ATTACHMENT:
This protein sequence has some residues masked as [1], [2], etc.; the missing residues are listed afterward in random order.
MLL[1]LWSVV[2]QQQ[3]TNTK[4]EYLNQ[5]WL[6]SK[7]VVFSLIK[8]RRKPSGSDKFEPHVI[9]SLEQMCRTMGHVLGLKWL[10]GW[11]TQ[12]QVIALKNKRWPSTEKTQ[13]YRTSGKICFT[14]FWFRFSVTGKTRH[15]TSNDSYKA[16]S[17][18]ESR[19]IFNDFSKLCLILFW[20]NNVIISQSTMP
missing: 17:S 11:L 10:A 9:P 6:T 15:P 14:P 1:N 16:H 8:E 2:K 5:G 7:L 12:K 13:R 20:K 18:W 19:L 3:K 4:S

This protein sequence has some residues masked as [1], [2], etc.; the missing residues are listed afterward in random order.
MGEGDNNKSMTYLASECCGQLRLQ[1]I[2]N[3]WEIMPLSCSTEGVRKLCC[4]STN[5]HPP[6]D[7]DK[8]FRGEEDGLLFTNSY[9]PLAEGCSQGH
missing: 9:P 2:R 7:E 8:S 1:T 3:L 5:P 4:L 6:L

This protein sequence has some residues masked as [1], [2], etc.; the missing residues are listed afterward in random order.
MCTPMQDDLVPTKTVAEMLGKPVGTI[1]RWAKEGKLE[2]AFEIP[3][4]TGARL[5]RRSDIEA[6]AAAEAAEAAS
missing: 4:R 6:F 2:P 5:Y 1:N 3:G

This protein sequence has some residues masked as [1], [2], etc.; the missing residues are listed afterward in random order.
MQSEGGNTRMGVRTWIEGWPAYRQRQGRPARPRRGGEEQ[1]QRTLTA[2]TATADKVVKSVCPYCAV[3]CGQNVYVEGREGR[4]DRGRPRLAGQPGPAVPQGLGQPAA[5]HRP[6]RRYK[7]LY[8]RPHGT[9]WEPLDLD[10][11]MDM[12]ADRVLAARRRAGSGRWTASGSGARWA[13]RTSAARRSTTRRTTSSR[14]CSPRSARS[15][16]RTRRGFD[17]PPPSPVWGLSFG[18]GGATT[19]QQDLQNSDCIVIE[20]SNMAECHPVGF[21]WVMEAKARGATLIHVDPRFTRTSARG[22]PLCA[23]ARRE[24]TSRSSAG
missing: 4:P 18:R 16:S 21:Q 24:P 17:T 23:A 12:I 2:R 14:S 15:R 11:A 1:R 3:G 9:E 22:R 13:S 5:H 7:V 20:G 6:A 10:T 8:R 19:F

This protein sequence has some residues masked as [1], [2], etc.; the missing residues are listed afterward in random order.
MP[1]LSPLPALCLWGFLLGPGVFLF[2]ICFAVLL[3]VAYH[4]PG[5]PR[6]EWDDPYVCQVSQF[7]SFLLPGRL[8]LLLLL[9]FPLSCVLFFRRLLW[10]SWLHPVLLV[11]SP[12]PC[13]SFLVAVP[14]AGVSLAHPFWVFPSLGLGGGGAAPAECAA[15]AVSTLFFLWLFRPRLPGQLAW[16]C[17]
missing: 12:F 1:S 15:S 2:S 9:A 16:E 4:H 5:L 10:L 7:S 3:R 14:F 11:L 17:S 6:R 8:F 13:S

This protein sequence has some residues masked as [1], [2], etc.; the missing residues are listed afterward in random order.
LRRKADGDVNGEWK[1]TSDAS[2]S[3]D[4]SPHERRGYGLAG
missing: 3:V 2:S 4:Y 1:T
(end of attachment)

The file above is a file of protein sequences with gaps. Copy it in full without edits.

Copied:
This protein sequence has some residues masked as [1], [2], etc.; the missing residues are listed afterward in random order.
MLL[1]LWSVV[2]QQQ[3]TNTK[4]EYLNQ[5]WL[6]SK[7]VVFSLIK[8]RRKPSGSDKFEPHVI[9]SLEQMCRTMGHVLGLKWL[10]GW[11]TQ[12]QVIALKNKRWPSTEKTQ[13]YRTSGKICFT[14]FWFRFSVTGKTRH[15]TSNDSYKA[16]S[17][18]ESR[19]IFNDFSKLCLILFW[20]NNVIISQSTMP
missing: 17:S 11:L 10:A 9:P 6:T 15:P 14:P 1:N 16:H 8:E 2:K 5:G 7:L 12:K 13:R 20:K 18:W 19:L 3:K 4:S

This protein sequence has some residues masked as [1], [2], etc.; the missing residues are listed afterward in random order.
MGEGDNNKSMTYLASECCGQLRLQ[1]I[2]N[3]WEIMPLSCSTEGVRKLCC[4]STN[5]HPP[6]D[7]DK[8]FRGEEDGLLFTNSY[9]PLAEGCSQGH
missing: 9:P 2:R 7:E 8:S 1:T 3:L 5:P 4:L 6:L

This protein sequence has some residues masked as [1], [2], etc.; the missing residues are listed afterward in random order.
MCTPMQDDLVPTKTVAEMLGKPVGTI[1]RWAKEGKLE[2]AFEIP[3][4]TGARL[5]RRSDIEA[6]AAAEAAEAAS
missing: 4:R 6:F 2:P 5:Y 1:N 3:G

This protein sequence has some residues masked as [1], [2], etc.; the missing residues are listed afterward in random order.
MQSEGGNTRMGVRTWIEGWPAYRQRQGRPARPRRGGEEQ[1]QRTLTA[2]TATADKVVKSVCPYCAV[3]CGQNVYVEGREGR[4]DRGRPRLAGQPGPAVPQGLGQPAA[5]HRP[6]RRYK[7]LY[8]RPHGT[9]WEPLDLD[10][11]MDM[12]ADRVLAARRRAGSGRWTASGSGARWA[13]RTSAARRSTTRRTTSSR[14]CSPRSARS[15][16]RTRRGFD[17]PPPSPVWGLSFG[18]GGATT[19]QQDLQNSDCIVIE[20]SNMAECHPVGF[21]WVMEAKARGATLIHVDPRFTRTSARG[22]PLCA[23]ARRE[24]TSRSSAG
missing: 4:P 18:R 16:S 21:Q 24:P 17:T 23:A 12:I 2:R 14:S 15:R 11:A 1:R 3:G 9:E 22:R 13:S 5:H 7:V 20:G 6:A 10:T 8:R 19:F

This protein sequence has some residues masked as [1], [2], etc.; the missing residues are listed afterward in random order.
MP[1]LSPLPALCLWGFLLGPGVFLF[2]ICFAVLL[3]VAYH[4]PG[5]PR[6]EWDDPYVCQVSQF[7]SFLLPGRL[8]LLLLL[9]FPLSCVLFFRRLLW[10]SWLHPVLLV[11]SP[12]PC[13]SFLVAVP[14]AGVSLAHPFWVFPSLGLGGGGAAPAECAA[15]AVSTLFFLWLFRPRLPGQLAW[16]C[17]
missing: 12:F 1:S 15:S 2:S 9:A 16:E 4:H 5:L 10:L 7:S 3:R 14:F 11:L 17:S 6:R 8:F 13:S

This protein sequence has some residues masked as [1], [2], etc.; the missing residues are listed afterward in random order.
LRRKADGDVNGEWK[1]TSDAS[2]S[3]D[4]SPHERRGYGLAG
missing: 3:V 2:S 4:Y 1:T